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Best College Towns in America You’ll Be Interested in Moving To

Best College Towns in America You’ll Be Interested in Moving To

Deciding which college to attend is like ordering a latte from a coffee shop: there are many choices to pick from! After you receive your pile of acceptance and rejection letters, you’ll begin to weigh the pros and cons of each university to spend the next 4 or some-odd years to study at. When evaluating your options, you must think about the type of environment you envision yourself thriving in. Most college towns are either located in an urban jungle, suburbia, or no-mans lands (also known as the middle of nowhere). Most of America’s top universities are located in major cities like New York City, Boston and the San Francisco Bay Area. Moving to a large city with lots of people exposes you to new cultures, activities, and events. Here are the best college towns you’ll be interested in moving to in America:

Manhattan – New York, New York

New York City is referred to as the big apple because of the dense population, sprawling city landscape, and the diversity of people, buildings, cultures, and events. Students choosing to move to New York City will have access to historic landmarks to deepen their education like the New York City Library and the Museum of Modern Art. The city also has one of the most active nightlifes in the world with Broadway shows playing nightly in Times Square and lively bars in the Meatpacking district. While cost of living is expensive in New York, you will be living amongst some of the most world-renowned artists, television stars, politicians, business influencers, and dreamers who can help leverage your career after college.

Population:

1,600,000+

Major universities and college in New York City include:

  • New York University
  • Columbia University
  • The Julliard School
  • The New School
  • Pace University
  • Fordham University

Major Landmarks:

  • Lincoln Center
  • Radio City Hall
  • Times Square
  • The Statue of Liberty
  • The Village
  • The Empire State Bulding
  • The Metropolitan Museum of Art
  • Yankee Stadium
  • American Museum of Natural History

medium_4294299668

    Image credit: Time Square Caught Napping by Nana B Agyei on flickr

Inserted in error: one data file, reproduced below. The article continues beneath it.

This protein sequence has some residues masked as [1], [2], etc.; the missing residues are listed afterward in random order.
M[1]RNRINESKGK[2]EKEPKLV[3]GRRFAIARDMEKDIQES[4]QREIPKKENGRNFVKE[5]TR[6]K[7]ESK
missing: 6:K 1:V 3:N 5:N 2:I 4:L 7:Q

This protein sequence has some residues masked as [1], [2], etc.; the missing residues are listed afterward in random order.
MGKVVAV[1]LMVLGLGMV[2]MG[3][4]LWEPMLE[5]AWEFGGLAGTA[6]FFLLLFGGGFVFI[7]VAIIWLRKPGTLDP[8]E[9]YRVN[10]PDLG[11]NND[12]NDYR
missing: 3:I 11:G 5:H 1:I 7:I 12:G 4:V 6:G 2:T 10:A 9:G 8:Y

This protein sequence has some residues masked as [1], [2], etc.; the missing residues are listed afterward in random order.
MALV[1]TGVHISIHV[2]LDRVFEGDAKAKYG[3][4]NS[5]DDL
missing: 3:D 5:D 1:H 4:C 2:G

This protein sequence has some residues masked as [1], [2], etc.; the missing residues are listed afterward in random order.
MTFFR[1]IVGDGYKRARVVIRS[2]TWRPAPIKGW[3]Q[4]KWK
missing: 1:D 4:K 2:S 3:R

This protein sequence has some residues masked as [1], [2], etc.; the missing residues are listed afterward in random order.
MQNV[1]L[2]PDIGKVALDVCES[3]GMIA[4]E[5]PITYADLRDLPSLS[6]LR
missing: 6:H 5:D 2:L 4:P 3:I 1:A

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    San Francisco Bay Area, California

    Home of the Giants, the San Francisco Bay Area has many parks, museums, and cultural events that will keep you busy during your weekends when you need to take a break from studying. There are many opportunities to jumpstart your career while you’re still taking English 101 because you can intern at some of the most highly regarded technology companies in the world like Facebook, Linkedin, Twitter, and hundreds of other small venture funded start-up companies.

    Population:

    837,000+

    Major universities and college in the San Francisco Bay Area include:

    • San Francisco State University
    • US San Francisco
    • Golden Gate University

    Berkeley, California

    • UC Berkley

    Stanford, California

    • Stanford

    Major Landmarks:

    • Golden Gate Bridge
    • Palace of Fine Arts
    • Academy of Sciences
    • AT&T Ball Park
    • Golden Gate Park

    medium_489862235

      Image credit: San Francisco Bay and The Golden Gate by Trey Ratcliff on flickr

      Austin, Texas

      Austin is one of the most lively cities for college students to engage with their professors and colleagues inside and outside of the classroom. Students can attend film festivals, try the latest gastronomy or down-home bbq joint, or attend a concert from talented local artists. Austin also has a growing start-up community for students to engage in entrepreneurship before they graduate college.